Friday, June 23, 2023

What I've Read Halfway into 2023

Traumnovelle / Dream Story

Traumnovelle Book Cover

is the 1926 novella by the Austrian writer Arthur Schnitzler that the 1999 Stanley Kubrick film Eyes Wide Shut was based off of. The film is pretty true to the flow of the book with the exception that the film is much more... provocative than the book. I wanted to understand the ending of the film better where the doctor finds the mask on his pillow. In the book it is insinuated that his wife finds it and places it there, rather than it being a mystery. The book ends in that bedroom scene with him confessing what he’s been up to - the toy store scene at the end of the film was added by Kubrick. The title Dream Story also confirms that the use of soft lenses in the film was an intentional choice by Kubrick to give certain scenes a dream-like quality.

Barbarians At The Gate


Barbarians At The Gate Book Cover

What stood out in this book to me was the extreme extravagance the executive class lived in fifty to forty years ago. As the wealth gap in America widens I can only imagine what that life is like now, reading the descriptions in the book made me kinda disgusted. The book is pretty long and dry, you’d probably get more enjoyment out of watching the HBO film adaption of the book. The film comes from a time where the movie was made to cater to multiple different family members who might watch the film together; there is a small comedy B plot about the family dog taking airplane rides. If you’re interested in the leveraged buyout of RJR Nabisco, I’d recommend reading the individual news articles written by the investigative journalists that wrote this book.

American Kingpin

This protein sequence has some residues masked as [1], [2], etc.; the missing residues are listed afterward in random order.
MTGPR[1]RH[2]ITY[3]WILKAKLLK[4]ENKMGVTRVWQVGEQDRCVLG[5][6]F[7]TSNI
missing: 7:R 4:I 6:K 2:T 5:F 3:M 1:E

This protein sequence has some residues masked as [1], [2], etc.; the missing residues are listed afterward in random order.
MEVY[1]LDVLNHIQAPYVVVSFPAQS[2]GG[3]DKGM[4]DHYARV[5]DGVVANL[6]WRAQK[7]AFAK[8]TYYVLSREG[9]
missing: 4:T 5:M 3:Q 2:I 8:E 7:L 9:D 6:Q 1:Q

American Kingpin Book Cover

goes into the personal life of the main founder of The Silk Road, Ross Ulbricht, up until after his apprehension and imprisonment. The book gets into Ulbricht’s ideology as well as the ideology of the law enforcement personal that are trying to find him. The biggest surprise from this book was how utterly incompetent law enforcement was, and how the investigation had to get all the way up to the Department of Justice in order to stop the crab mentality different law enforcement agencies had when pursuing the founders of The Silk Road.

Inner Work

Inner Work Book Cover

is one of the best self-therapy books I think I have ever read and you don’t need to read the whole book. It establishes how you need to talk to yourself and how to best use your active imagination to cultivate mental health. I think I would have considered this book a little “out there” if I had not studied psychology in college first. This will be a book where I buy multiple times to give to people I know and I only really read the last half of the book.

When Food Is Love

When Food Is Love Book Cover

The gist of the book is that if you don’t have a healthy concept of self-love or self esteem you will repress negative feelings you have. Overeating is one of the ways that this repression can manifest; food is there for you when no one else is. I wish the author spent more time on strategies for building self-love and self esteem rather than talking about themselves. Maybe some people will find the author's personal examples helpful, I did not.

The Riders Come Out at Night


The Riders Come Out At Night Book Cover

gives a meticulously researched history of policing in Oakland California and a protracted list of probably all of the known illegal things they have done and continue to do. The book starts with The Riders; who kidnapped, planted evidence on, beat, and tortured citizens of Oakland. From there the book goes into the history of policing in Oakland and San Francisco including the how the KKK actively recruited police officers and sheriffs. The book then chronicles all of the US policing incidents of killing civilians that has happened since. This is a good book, but if you have been on top of the shit show that is American policing, you can probably drop off of the book from where you ended up starting in real life and skip to the last few chapters.

Who Censored Rodger Rabbit

Who Censored Rodger Rabbit Book Cover

Only picked this up because the idea that Who Framed Rodger Rabbit was derived from an 80s adult fantasy mystery novel was so bizarre to me. It’s a mystery book; I wont give anything away. While reading the book I thought it was silly and I wanted to be done with it, the last page made me want to re-read the book with a new perspective on it. The author Gary Wolf also has mastered the art of the garden path sentence.

The Road To Jonestown